One of the things that happened when I gave up car ownership was that I began to see my surroundings in a different way. I walked more, and on the street you see faces and encounter other human beings at close range in real time. You can even stop and have a conversation. You can certainly stop and smell the roses, or look in a store window, or anything else.
Walking is slower than bicycling, which is slower than a bus, which is slower than a car, and so on. But each successive system of propulsion gives up in intimacy what it gains in speed.
On foot, you are one with the land. You can see and hear and touch it. On a bicycle, you’re faster but a little less connected. In a car, you’re in your own private room that you can direct, and on a train, you’re in a public room you can’t. In an airplane, of course, you’re not on the land at all.
You’ve probably seen a variation of the video that zooms out from a woman’s hand into the Universe and then zooms back in, all the way to sub-atomic particles in the cells of her skin. The size of the picture increases or decreases by a factor of ten, an order of magnitude.
This is a phrase often misused by math-indifferent writers, and a concept often misunderstood. An order of magnitude is a step in an exponential series: 10, 100, 1,000. Exponential growth starts slowly but gets huge in a hurry. When you read that traffic has “increased exponentially,” smile and be thankful that it hasn’t. No one would be able to move.
I first learned of magnitude from the stars. The system is an overlay of modern astronomy on a framework devised by the ancient Greeks, who classified stars by brightness. Stellar magnitudes run in reverse: the lower the number, the brighter the star. Prominent stars are first-magnitude stars. A few very bright stars have negative magnitudes. The faintest stars on the edge of visibility are magnitude 6. Anything fainter requires a telescope. Each magnitude is approximately 2.512 times brighter than the one below it.*
Have I lost you yet? What do orders of magnitude have to do with cars and transportation?
Well, I was just thinking…
The base doesn’t have to be ten. Average human walking speed is about four miles per hour. Some people walk faster or slower, of course. But that’s what we’re built with: four miles an hour.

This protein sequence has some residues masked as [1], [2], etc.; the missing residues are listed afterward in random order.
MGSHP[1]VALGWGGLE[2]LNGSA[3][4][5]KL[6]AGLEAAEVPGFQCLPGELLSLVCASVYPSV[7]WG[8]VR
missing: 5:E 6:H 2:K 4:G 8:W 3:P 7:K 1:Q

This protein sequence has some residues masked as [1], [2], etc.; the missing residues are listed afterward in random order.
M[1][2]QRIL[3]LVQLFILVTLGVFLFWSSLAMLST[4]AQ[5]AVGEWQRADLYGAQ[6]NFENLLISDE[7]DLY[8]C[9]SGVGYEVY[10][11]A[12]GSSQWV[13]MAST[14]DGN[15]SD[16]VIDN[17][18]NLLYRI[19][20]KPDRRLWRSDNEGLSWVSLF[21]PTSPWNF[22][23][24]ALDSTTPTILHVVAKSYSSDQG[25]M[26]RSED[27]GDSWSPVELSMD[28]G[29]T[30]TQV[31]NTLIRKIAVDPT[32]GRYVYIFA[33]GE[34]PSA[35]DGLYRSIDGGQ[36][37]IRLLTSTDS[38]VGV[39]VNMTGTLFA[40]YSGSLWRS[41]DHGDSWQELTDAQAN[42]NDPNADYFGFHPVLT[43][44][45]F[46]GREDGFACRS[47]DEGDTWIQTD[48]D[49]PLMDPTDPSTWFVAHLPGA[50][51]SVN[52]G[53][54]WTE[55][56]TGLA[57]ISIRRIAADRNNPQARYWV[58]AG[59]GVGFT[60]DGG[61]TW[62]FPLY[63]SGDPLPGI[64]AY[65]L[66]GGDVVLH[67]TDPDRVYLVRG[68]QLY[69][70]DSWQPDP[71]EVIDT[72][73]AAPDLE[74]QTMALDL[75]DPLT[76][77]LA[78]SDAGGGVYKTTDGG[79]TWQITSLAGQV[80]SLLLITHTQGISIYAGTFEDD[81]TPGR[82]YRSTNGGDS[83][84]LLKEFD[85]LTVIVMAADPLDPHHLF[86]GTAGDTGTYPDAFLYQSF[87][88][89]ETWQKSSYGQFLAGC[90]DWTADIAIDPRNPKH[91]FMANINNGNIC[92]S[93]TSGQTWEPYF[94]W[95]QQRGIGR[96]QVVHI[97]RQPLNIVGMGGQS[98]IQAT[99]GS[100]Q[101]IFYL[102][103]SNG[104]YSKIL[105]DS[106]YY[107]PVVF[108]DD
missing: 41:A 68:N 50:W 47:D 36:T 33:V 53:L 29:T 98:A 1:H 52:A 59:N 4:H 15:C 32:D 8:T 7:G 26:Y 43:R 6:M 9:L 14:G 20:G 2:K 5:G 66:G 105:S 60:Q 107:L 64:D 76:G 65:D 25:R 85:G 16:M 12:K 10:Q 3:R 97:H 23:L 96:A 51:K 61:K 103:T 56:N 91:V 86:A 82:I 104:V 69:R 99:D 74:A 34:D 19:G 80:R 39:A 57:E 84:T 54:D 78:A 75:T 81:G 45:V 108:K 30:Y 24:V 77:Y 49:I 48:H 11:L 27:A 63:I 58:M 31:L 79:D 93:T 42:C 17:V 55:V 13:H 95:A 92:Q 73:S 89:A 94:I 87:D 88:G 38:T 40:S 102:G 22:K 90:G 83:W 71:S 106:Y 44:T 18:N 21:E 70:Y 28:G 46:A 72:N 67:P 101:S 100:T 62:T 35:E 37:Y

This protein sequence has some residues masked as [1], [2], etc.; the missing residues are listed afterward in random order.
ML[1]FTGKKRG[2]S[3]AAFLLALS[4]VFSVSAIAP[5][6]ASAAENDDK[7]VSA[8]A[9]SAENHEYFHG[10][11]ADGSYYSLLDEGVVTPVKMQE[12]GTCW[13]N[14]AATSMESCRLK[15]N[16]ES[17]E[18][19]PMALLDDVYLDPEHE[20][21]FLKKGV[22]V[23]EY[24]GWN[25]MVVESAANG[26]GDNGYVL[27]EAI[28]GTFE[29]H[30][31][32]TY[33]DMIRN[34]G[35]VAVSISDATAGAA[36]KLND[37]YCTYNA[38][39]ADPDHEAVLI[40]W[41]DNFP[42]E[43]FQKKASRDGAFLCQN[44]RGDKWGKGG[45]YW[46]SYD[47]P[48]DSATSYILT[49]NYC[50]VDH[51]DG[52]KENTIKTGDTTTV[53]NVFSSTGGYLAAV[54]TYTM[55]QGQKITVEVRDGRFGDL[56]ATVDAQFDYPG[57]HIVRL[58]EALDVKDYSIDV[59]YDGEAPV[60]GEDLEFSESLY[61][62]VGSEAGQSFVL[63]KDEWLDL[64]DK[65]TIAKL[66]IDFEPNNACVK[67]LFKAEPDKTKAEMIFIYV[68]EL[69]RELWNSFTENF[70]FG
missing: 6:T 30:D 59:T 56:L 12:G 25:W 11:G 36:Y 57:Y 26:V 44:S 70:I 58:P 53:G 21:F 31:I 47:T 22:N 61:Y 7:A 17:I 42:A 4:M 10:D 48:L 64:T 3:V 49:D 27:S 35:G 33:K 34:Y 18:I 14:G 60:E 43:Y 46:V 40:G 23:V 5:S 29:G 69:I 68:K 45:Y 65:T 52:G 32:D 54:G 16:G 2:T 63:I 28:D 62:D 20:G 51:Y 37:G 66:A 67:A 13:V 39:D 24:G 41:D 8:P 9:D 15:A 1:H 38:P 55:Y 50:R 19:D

Multiply that by four, and you get the approximate speed of a bicycle: 16 mph. It’s possible to go much faster, but hills and age and obstacles will take a big bite out of your average speed.
At 16 mph you’ll miss things you would have noticed on foot. You’ll wave at the friend on the sidewalk instead of stopping for a word or two. Traffic demands more of your attention because you are on the road instead of alongside it. You can still stop and revert to walking any time you want. But it’s an order-of-magnitude distance – small, because the numbers are still low.
But multiply by four again, and you get the speed of a car on an unencumbered roadway: 64 mph, or nine miles an hour over the speed limit, a typical operating speed for a car.
It’s another order-of-magnitude step, but a much steeper one. You’re fortified in your own private bubble, and you consider it your private space even as you move it about in public. You’re restricted to the roads and parking lots, subject to many more rules. Your interaction with the land and the people on it is limited to the places you choose to stop. You communicate with your fellow drivers through gestures, some of them friendly.
Four times 64 equals 256, or 44. Both China and Japan have developed high-speed trains capable of speeds higher than 256 mph. In service, they operate at speeds of around 200-220 mph. I’ve never traveled on a train that fast, but the experience on a train is that of an observer, as the world scrolls by.
Multiply by four again and you’ve got the Concorde: 1,024 mph. Passenger planes fall somewhere between it and the bullet train. But any kind of flying strikes me as an order of magnitude above any kind of land transportation.
Next: How orders of magnitude (should) shape traffic laws.
* – A star of magnitude 1 is 100 times brighter than a star of magnitude 6. The number 2.512 is an approximation of the 5th root of 100, so that (2.512)5 ≅ 100. Every five magnitudes means a 100-fold difference in brightness. In this way the old Greek system is preserved, and can be extended to extremely bright or faint celestial objects.